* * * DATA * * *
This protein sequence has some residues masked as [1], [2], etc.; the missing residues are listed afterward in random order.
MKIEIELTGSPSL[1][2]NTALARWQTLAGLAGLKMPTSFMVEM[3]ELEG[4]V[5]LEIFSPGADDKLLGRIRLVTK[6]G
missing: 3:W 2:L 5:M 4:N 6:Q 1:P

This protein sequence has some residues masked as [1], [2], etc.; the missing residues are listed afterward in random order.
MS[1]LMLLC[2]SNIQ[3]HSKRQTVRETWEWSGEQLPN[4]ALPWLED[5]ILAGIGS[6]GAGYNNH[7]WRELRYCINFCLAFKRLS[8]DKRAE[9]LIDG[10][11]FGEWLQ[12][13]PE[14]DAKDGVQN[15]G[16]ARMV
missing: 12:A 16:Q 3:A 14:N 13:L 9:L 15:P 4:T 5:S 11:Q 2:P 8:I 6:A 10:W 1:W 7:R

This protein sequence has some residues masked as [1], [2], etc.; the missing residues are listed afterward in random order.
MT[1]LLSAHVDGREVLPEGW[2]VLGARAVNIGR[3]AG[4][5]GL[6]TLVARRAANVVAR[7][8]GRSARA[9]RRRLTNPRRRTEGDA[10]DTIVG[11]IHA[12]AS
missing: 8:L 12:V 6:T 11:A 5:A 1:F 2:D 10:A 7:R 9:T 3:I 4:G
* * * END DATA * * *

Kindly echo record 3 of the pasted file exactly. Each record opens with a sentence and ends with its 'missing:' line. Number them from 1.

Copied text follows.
This protein sequence has some residues masked as [1], [2], etc.; the missing residues are listed afterward in random order.
MT[1]LLSAHVDGREVLPEGW[2]VLGARAVNIGR[3]AG[4][5]GL[6]TLVARRAANVVAR[7][8]GRSARA[9]RRRLTNPRRRTEGDA[10]DTIVG[11]IHA[12]AS
missing: 8:L 12:V 6:T 11:A 5:A 1:F 2:D 10:A 7:R 9:T 3:I 4:G